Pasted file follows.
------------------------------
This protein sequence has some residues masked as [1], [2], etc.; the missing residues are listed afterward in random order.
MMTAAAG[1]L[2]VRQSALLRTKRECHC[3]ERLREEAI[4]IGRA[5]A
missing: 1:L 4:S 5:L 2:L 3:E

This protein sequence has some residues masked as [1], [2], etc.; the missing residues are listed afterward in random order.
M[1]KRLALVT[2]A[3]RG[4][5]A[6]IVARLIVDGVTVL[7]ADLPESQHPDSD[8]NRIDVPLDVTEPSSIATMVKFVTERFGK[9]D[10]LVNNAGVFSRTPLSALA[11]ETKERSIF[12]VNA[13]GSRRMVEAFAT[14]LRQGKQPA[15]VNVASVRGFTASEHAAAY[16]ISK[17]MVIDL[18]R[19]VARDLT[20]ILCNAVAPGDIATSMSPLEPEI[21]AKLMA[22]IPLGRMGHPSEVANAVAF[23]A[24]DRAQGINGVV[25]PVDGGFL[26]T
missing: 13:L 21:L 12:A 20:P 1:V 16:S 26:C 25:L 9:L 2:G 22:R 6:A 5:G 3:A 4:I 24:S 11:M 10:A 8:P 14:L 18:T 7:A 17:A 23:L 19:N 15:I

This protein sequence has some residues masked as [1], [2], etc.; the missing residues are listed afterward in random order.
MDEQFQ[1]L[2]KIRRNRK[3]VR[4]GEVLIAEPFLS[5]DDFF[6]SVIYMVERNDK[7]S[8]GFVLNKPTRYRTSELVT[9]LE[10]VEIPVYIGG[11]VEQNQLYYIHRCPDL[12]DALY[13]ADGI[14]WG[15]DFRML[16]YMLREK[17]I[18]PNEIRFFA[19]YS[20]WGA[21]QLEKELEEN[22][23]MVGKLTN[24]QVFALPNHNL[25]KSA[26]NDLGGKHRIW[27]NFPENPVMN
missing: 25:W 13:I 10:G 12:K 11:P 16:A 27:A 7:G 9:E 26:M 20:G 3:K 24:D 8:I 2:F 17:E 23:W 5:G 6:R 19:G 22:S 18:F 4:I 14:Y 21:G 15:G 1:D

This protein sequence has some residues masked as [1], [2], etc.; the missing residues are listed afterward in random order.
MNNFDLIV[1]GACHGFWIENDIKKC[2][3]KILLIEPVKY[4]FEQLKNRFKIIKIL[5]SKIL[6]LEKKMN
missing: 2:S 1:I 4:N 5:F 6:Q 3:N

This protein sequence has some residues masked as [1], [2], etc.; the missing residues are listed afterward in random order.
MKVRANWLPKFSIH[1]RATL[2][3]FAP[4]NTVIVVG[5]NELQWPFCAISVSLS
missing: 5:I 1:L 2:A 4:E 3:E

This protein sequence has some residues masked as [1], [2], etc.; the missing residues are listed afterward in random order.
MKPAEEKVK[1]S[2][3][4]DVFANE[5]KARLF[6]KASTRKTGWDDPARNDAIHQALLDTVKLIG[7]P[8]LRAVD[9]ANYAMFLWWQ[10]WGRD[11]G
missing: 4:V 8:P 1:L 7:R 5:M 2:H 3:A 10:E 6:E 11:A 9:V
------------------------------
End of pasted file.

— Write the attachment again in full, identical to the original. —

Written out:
This protein sequence has some residues masked as [1], [2], etc.; the missing residues are listed afterward in random order.
MMTAAAG[1]L[2]VRQSALLRTKRECHC[3]ERLREEAI[4]IGRA[5]A
missing: 1:L 4:S 5:L 2:L 3:E

This protein sequence has some residues masked as [1], [2], etc.; the missing residues are listed afterward in random order.
M[1]KRLALVT[2]A[3]RG[4][5]A[6]IVARLIVDGVTVL[7]ADLPESQHPDSD[8]NRIDVPLDVTEPSSIATMVKFVTERFGK[9]D[10]LVNNAGVFSRTPLSALA[11]ETKERSIF[12]VNA[13]GSRRMVEAFAT[14]LRQGKQPA[15]VNVASVRGFTASEHAAAY[16]ISK[17]MVIDL[18]R[19]VARDLT[20]ILCNAVAPGDIATSMSPLEPEI[21]AKLMA[22]IPLGRMGHPSEVANAVAF[23]A[24]DRAQGINGVV[25]PVDGGFL[26]T
missing: 13:L 21:L 12:A 20:P 1:V 16:S 26:C 25:L 9:L 2:G 22:R 6:A 5:G 3:A 4:I 24:S 11:M 10:A 8:P 14:L 18:T 7:A 17:A 23:L 19:N 15:I

This protein sequence has some residues masked as [1], [2], etc.; the missing residues are listed afterward in random order.
MDEQFQ[1]L[2]KIRRNRK[3]VR[4]GEVLIAEPFLS[5]DDFF[6]SVIYMVERNDK[7]S[8]GFVLNKPTRYRTSELVT[9]LE[10]VEIPVYIGG[11]VEQNQLYYIHRCPDL[12]DALY[13]ADGI[14]WG[15]DFRML[16]YMLREK[17]I[18]PNEIRFFA[19]YS[20]WGA[21]QLEKELEEN[22][23]MVGKLTN[24]QVFALPNHNL[25]KSA[26]NDLGGKHRIW[27]NFPENPVMN
missing: 25:W 13:I 10:G 12:K 11:P 16:A 27:A 7:G 9:E 26:M 20:G 3:K 24:D 8:I 2:F 17:E 23:W 5:G 6:R 19:G 22:S 18:F 4:I 14:Y 21:G 15:G 1:D

This protein sequence has some residues masked as [1], [2], etc.; the missing residues are listed afterward in random order.
MNNFDLIV[1]GACHGFWIENDIKKC[2][3]KILLIEPVKY[4]FEQLKNRFKIIKIL[5]SKIL[6]LEKKMN
missing: 2:S 1:I 4:N 5:F 6:Q 3:N

This protein sequence has some residues masked as [1], [2], etc.; the missing residues are listed afterward in random order.
MKVRANWLPKFSIH[1]RATL[2][3]FAP[4]NTVIVVG[5]NELQWPFCAISVSLS
missing: 5:I 1:L 2:A 4:E 3:E

This protein sequence has some residues masked as [1], [2], etc.; the missing residues are listed afterward in random order.
MKPAEEKVK[1]S[2][3][4]DVFANE[5]KARLF[6]KASTRKTGWDDPARNDAIHQALLDTVKLIG[7]P[8]LRAVD[9]ANYAMFLWWQ[10]WGRD[11]G
missing: 4:V 8:P 1:L 7:R 5:M 2:H 3:A 10:E 6:E 11:A 9:V